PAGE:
They might have some pretty awesome superpowers (like the world's cutest amphibian smile, eternal youth, and the ability to regenerate lost limbs – and lungs, spinal cords and even bits of brain!), but the alien-looking axolotls seem to be losing the battle for survival in just a few of Mexico City's increasingly polluted lakes and canals, their only remaining natural habitat.

31 01 2014 Lake Xochimilco Mexico
The increasingly polluted lakes and canals of Mexico's Xochimilco district are all that is left of the axolotl's natural habitat. Image: spotreporting, Flickr

The Telegraph reports that a recent three-month search for the creatures conducted by biologists from Mexico's National Autonomous University ended without success: not a single specimen was netted. That's a drastic decline from the vast populations that once inhabited the ancient system of water channels and lakes on the southern edges of Mexico City. 

The strange-looking amphibians (sometimes called 'water monsters' or the 'Mexican walking fish') still survive in captivity, but their habitat in the wild has been wrecked by pollution and urban sprawl. Mexico City's Lake Chalco, which once made up a good chunk of the axolotl's natural habitat, has basically vanished over the course of the 20th century, having been drained to avoid flooding and to make room for urban expansion. Overharvesting by humans (and the introduction of invasive predatory fish like tilapia and carp) has also driven the axolotl's decline. In 2006, the IUCN listed the species as Critically Endangered.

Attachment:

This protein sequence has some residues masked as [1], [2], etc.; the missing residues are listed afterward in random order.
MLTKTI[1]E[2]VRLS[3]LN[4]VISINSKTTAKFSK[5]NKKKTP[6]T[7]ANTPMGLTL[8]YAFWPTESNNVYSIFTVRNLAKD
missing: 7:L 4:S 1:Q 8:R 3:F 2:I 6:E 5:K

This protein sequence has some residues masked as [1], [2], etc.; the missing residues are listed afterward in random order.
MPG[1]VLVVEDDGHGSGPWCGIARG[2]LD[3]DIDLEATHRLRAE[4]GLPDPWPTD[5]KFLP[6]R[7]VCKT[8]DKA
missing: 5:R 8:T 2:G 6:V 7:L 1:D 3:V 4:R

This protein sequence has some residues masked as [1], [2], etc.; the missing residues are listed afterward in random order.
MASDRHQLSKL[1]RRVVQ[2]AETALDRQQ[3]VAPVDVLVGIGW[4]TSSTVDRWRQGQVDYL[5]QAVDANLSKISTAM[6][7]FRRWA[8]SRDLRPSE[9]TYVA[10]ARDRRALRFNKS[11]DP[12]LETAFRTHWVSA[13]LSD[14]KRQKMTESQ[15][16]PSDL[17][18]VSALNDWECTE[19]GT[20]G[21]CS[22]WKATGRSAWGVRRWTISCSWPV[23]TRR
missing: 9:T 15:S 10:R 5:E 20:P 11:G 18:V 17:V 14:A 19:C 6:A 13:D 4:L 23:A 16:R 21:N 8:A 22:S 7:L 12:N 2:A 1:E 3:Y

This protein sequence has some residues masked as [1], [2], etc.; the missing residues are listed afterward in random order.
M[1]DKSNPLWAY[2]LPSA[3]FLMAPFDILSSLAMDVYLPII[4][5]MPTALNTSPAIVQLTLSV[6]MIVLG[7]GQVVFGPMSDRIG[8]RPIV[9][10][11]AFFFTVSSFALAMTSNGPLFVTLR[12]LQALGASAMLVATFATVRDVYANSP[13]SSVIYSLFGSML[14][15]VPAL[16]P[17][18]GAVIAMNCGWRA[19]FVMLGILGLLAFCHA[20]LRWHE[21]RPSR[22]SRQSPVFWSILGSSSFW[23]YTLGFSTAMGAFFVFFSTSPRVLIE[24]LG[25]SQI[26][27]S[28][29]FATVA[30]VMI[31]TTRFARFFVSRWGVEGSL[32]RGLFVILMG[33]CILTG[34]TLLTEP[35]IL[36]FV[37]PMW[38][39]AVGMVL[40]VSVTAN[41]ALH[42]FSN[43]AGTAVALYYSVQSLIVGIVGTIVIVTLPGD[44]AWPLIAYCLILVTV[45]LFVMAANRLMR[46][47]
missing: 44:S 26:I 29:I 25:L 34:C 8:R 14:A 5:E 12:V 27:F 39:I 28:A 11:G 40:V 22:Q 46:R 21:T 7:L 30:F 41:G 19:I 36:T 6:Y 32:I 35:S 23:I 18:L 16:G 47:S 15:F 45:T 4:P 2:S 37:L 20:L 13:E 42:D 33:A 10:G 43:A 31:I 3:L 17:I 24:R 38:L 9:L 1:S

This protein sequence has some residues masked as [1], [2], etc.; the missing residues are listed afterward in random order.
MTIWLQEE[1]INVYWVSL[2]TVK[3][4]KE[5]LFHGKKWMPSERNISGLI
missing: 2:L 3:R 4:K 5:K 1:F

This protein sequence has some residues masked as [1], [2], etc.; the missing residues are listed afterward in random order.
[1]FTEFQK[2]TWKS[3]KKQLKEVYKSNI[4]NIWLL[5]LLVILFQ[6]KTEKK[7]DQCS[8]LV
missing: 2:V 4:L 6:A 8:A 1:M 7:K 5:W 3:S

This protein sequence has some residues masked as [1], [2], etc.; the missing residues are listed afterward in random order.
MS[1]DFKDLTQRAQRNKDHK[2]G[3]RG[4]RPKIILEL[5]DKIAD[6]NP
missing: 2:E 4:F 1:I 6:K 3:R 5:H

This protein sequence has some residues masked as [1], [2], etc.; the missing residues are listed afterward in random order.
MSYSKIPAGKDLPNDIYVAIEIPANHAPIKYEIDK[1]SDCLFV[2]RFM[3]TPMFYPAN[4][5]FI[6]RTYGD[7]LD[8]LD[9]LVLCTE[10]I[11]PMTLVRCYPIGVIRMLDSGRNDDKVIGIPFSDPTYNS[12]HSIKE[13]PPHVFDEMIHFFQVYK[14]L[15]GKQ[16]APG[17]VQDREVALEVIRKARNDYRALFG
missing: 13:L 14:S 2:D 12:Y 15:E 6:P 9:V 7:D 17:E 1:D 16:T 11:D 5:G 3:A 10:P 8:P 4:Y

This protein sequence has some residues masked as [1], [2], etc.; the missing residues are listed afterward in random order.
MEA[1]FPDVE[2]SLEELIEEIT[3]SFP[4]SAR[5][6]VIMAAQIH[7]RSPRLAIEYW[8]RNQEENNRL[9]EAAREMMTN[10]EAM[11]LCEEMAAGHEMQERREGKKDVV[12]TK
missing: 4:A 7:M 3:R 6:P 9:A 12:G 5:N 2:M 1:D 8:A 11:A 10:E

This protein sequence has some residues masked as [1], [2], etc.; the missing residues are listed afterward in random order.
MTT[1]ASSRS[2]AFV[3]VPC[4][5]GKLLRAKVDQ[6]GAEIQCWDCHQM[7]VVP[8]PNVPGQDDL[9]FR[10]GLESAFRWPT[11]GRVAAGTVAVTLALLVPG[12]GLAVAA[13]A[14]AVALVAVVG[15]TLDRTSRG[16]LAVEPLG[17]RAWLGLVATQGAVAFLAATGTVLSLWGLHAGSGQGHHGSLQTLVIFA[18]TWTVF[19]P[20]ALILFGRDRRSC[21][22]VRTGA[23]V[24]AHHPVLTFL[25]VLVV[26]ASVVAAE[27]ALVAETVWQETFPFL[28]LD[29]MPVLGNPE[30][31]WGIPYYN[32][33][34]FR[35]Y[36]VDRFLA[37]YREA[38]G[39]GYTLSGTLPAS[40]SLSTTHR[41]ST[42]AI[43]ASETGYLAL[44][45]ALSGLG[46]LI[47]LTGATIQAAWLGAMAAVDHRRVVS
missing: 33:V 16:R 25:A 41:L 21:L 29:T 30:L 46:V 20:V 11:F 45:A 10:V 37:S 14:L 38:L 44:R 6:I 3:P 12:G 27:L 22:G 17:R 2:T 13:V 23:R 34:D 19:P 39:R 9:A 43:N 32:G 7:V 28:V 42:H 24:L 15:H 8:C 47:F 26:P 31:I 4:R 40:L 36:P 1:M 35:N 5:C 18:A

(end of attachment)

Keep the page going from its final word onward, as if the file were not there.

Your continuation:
“So is it all over for free-roaming axolotls? The reseachers are not ready to give up yet.”

So is it all over for free-roaming axolotls? The researchers are not ready to give up yet. Next month, they will once again hunt for the creatures in the murky canals of Mexico City's Xochimilco district, this time hoping for more success – axolotl breeding season is about to begin, making any remaining survivors easier to locate. And to help the tiny amphibians cling on to survival, certain Xochimilco canals have been cleared of invasive species and filtered to reduce pollution, creating axolotl 'sanctuaries'.

Here's hoping everyone's favourite smiling 'water monsters' can still make a comeback.  

Top header image: Michelle Bender, Flickr